Winged ‘oracles’ in peril

People turn to God to stop epidemic

BJ Mirror Correspondent

Dead crows are found strewn in Jharkhand villages

Once upon a time crows occupied pivotal position in our life. The winged oracles would foretell arrival of loved one or eagerly awaited message. Many folk lores, songs and fables are woven around them. The advent of telephone and mobile they were pushed out of ‘job’. Now mobile towers and bird flu are threatening to stamp them out of existence.


Alarm bell is tolling in the tribal state of Jharkhand. Almost every day herds of crows are found dead in one part or the other for the last two months. Scientists have warned the forest and civil officials to take urgent steps and use medicines to arrest spread of the epidemic. One of the reasons for the epidemic assuming wild fire proportions lies in the crow nature itself. They gather in hordes to mourn their dead in loud cacophony. And, in the process the birds contact the disease. The crows are Nature’s second endangered scavengers, after the fast vanishing vultures.

In divine court: Worship for the crow safety

On the other hand, common people have turned to God to save the winged neighbor. The barbers of Jamshedpur took the matter straight to the court of Lord Vishnu, the creator of Hindu mythology, and prayed to Him with a three-hour yajnanear district collectorate to stop the crow deaths. In the yajna hosted by the All India Barbers’ Association, Jamshedpur unit, two Brahmin priests chanted mantras, lit the holy fire and incense sticks, offered ghee, coconuts and bananas to the flames, and at the end of it, applied black tikas on the foreheads of the organisers. Hundreds of curious onlookers watch the queer ceremony.

The association president Ram Uday Thakur said their concern for the crows stemmed from the fact that the bird played a vital role in the last rites (shraddh) of Hindus. “During shraddhcrows are offered a portion of food (Kaagbali ka pind), an act supposed to benefit the departed soul”, said Thakur.

Rough estimates cite 2,000 crow deaths in Jamshedpur alone. Deaths have been reported from Ranchi, Hazaribagh, Bokaro, Chaibasa and Ghatshila as well. The crow death was also raised in the Jharkhand Vidhan Sabha.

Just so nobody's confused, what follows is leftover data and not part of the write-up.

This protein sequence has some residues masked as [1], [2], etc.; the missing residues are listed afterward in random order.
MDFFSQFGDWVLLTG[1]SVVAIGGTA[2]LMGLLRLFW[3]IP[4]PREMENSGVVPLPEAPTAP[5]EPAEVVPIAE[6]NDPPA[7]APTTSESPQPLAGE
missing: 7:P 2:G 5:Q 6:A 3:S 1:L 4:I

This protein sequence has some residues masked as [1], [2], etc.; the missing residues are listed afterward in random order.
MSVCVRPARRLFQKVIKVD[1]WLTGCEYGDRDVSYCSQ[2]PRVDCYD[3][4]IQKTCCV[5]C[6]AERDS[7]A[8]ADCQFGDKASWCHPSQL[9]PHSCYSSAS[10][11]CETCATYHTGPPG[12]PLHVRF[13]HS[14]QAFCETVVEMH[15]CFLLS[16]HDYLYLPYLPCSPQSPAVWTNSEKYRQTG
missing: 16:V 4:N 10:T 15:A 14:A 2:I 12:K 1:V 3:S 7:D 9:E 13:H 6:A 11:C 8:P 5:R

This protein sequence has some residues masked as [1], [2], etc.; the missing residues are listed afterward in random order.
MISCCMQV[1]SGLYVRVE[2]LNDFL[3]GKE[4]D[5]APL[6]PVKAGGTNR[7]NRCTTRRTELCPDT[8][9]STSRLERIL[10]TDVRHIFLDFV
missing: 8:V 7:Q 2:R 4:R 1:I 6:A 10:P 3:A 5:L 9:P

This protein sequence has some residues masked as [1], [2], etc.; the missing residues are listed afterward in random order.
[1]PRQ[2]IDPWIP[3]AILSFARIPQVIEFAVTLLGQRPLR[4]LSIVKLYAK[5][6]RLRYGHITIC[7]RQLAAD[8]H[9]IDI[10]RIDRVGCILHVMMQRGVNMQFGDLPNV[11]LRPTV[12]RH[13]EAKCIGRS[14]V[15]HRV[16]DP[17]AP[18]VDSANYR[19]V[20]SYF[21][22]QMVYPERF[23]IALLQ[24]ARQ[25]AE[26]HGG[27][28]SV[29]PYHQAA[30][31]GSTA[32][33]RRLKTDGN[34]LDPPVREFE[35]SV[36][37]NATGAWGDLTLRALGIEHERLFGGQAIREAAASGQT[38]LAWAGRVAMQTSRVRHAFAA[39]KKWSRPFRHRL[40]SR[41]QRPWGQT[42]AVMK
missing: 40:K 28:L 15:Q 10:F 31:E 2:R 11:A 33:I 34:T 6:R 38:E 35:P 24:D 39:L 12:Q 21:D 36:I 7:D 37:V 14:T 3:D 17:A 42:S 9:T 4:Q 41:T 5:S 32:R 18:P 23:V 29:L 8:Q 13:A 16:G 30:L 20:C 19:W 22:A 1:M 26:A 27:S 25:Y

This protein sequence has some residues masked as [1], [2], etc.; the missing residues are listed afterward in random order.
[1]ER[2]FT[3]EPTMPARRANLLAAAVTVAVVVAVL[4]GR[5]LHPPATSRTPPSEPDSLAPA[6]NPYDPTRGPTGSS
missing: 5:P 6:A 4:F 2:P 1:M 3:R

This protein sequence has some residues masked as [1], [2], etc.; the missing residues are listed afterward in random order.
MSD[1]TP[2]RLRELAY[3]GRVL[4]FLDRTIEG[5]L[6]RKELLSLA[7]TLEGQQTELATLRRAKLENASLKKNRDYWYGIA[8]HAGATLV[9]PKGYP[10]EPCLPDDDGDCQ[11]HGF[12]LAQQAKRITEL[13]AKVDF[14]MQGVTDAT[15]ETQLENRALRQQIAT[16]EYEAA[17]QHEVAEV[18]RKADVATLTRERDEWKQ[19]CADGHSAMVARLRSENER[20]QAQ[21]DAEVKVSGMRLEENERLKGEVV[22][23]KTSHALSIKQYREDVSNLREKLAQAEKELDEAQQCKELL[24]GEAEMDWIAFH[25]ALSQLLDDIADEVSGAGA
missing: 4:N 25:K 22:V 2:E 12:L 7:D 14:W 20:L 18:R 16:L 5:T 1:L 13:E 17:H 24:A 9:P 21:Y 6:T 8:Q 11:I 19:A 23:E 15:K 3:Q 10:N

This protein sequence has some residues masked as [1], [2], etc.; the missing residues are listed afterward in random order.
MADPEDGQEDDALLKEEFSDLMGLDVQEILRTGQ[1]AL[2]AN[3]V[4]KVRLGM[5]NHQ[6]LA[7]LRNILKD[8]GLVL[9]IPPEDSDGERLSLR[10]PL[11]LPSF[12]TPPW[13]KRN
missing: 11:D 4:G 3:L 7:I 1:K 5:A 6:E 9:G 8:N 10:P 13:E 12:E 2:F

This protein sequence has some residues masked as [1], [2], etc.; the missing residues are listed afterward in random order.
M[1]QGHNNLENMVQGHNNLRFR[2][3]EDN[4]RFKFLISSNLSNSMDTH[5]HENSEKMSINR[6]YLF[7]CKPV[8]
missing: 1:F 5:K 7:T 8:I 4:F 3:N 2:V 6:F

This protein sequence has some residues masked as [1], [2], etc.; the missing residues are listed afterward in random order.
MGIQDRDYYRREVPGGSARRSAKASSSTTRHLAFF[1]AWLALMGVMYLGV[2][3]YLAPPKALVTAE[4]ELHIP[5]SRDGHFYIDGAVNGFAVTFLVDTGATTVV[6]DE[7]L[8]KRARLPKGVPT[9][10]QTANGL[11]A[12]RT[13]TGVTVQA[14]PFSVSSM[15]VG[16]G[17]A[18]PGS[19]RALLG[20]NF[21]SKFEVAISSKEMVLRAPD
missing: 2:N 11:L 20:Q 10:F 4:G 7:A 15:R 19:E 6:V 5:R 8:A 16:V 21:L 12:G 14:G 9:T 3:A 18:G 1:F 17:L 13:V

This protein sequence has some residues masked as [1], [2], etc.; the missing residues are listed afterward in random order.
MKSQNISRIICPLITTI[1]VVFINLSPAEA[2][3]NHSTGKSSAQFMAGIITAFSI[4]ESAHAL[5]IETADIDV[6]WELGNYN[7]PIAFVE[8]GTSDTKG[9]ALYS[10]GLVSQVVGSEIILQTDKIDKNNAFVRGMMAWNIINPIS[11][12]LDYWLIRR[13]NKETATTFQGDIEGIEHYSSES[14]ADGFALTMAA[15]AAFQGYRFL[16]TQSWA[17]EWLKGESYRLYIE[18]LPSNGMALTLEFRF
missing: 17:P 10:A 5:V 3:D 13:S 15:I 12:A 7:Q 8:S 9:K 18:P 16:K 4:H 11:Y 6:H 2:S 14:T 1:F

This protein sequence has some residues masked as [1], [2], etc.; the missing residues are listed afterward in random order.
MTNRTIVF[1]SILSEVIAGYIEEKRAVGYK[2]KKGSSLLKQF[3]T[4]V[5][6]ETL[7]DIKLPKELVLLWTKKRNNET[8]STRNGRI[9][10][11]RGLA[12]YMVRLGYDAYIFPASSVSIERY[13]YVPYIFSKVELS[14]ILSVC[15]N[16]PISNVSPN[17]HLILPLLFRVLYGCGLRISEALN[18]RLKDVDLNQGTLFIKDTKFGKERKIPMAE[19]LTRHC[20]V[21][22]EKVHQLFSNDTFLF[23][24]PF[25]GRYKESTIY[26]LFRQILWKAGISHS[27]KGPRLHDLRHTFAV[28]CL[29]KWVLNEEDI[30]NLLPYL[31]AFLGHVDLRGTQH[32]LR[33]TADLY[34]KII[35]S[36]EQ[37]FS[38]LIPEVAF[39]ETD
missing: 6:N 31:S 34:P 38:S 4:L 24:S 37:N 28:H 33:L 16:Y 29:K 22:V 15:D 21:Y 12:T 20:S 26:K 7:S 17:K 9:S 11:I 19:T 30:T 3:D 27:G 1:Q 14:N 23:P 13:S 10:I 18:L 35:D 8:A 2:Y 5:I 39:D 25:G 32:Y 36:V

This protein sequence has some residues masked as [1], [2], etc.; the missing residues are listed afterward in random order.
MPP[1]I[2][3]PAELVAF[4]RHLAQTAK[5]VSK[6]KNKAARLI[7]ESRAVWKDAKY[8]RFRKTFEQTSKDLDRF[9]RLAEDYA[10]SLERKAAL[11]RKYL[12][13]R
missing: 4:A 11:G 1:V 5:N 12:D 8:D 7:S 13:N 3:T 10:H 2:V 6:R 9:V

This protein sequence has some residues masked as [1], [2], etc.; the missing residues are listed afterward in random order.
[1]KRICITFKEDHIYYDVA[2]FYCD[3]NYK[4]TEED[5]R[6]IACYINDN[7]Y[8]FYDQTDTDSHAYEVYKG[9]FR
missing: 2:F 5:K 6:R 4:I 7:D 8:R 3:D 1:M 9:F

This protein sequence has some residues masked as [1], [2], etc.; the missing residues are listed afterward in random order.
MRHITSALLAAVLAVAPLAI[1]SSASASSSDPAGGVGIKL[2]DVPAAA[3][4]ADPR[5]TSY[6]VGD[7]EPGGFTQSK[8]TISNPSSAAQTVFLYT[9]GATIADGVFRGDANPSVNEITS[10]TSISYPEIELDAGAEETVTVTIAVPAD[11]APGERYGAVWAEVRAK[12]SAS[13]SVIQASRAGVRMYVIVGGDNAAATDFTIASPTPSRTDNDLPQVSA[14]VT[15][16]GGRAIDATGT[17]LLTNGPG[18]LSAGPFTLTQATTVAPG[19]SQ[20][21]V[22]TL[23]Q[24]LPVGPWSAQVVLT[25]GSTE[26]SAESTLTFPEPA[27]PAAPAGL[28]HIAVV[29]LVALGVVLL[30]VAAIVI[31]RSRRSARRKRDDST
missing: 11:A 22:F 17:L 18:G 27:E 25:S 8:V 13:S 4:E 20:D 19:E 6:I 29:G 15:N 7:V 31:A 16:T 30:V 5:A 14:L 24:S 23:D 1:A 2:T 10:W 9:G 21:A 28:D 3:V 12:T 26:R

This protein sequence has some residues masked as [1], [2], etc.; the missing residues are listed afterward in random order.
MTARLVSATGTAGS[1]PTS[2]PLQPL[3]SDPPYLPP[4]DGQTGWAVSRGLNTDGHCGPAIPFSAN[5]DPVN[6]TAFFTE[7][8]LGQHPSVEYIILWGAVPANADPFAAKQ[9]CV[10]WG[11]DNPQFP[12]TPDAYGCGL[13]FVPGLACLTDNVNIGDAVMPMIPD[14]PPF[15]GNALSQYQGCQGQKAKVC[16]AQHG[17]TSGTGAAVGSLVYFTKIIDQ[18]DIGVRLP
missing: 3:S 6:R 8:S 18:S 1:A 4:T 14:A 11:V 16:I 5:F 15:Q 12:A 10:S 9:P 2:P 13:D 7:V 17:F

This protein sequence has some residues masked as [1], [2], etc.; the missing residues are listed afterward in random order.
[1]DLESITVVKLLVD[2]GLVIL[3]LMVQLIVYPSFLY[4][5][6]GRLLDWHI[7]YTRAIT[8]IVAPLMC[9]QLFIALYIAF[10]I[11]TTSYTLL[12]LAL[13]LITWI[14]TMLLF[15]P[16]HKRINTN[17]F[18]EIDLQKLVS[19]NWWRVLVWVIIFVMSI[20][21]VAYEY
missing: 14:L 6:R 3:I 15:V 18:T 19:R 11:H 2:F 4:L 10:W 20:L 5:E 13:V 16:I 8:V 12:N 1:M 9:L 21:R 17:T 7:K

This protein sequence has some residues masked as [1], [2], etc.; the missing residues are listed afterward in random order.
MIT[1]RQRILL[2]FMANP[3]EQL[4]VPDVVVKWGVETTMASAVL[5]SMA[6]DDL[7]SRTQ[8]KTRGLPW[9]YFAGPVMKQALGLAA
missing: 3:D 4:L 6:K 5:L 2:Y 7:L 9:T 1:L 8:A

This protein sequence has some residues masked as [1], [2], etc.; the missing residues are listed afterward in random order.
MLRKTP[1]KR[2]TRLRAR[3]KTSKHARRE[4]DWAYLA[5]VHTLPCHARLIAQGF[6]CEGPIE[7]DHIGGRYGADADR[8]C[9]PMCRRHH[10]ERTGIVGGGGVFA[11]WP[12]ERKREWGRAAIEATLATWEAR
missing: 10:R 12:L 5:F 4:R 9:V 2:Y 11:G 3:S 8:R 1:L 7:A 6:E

Now pigeons under threat

The crow epidemic has set alarm bell ringing in Jharkhand. The pigeons are said to be the latest victims and apprehensions are gaining ground that the other domestic pets, like cats and pigs. The Bokaro civil surgeon has cautioned the district administration and public to be careful and alert should they come upon any dead bird. The avian flu virus, H5N1, which was first detected in crows, appeared to have spread among pigeons as well as many birds of the latter variety had been found dead in Bokaro and Chas township, he said. The people have been advised to use plastic or rubber gloves while disposing the dead birds, and the carcasses had to be buried at least a metre below the ground after being covered in lime. (BJMC)

Meanwhile, the Indian Veterinary Research Institute’s (IVRI) Bhopal and Bareily centres haveheld the avian influenza virus, H5N1, responsible for the crow deaths in Jharkhand. Earlier avian flu had been detected in chickens.Mercifully the flu has remained limited to crows only. Other birds have remained unaffected so far. Apprehensions are gaining ground the crow epidemic may spread to Bihar.

Meanwhile, carcasses have been sent to the IVRI centre in Bareilly and National Institute of Virology, Pune, to identify the exact reasons behind the crow deaths. A Jamshedpur-based NGO studying environmental issues, YugantarBharti,has demanded a scientific study of the epidemic. “The premature death of crows is a matter of concern. The phenomenon, which started from Jamshedpur and later spread to other parts of the state, has assumed an epidemic proportion. Apart from the animal husbandry department, the wildlife authorities should also chip in and start a probe so that they can zero in on the accurate reason behind the deaths”.

Guessing game is on in different knowledgeable circles. A large section held the view that besides bird flu, other factors like radiation from mobile phone towers, exposure to cold and other diseases could also be responsible for the crow deaths. Health department nodal officer for bird flu in the district P.K. Bhagat, who is also the secretary of Red Cross Society of Dhanbad, on the other hand said no instances of bird flu had been reported from anywhere in India. However, preventive steps are being taken in the entire state. Meantime, panic has gripped many villages in Hazaribagh. Residents have been advised by experts not to touch the carcasses. More than 1,000 crows have died in Jamshedpur alone in the past one and a half months. Many villagers feared that crow deaths were an indication of something worse. Echoing the general fear, state coordinator of the Indian Bird Conservation Network (IBCN) Satya Prakash feared that ‘the virus could infect human beings and other birds as well. People should bury the carcasses first’.

Amid the panic gripping Jharkhand area, K.K. Sharma, an NGO representative associated with the Ornithology Society of India, demanded categorisation of crows as wildlife species. “When vulture, an endangered bird, is listed under wildlife category, why not crows, which are a very important part of the nature?” he asked.

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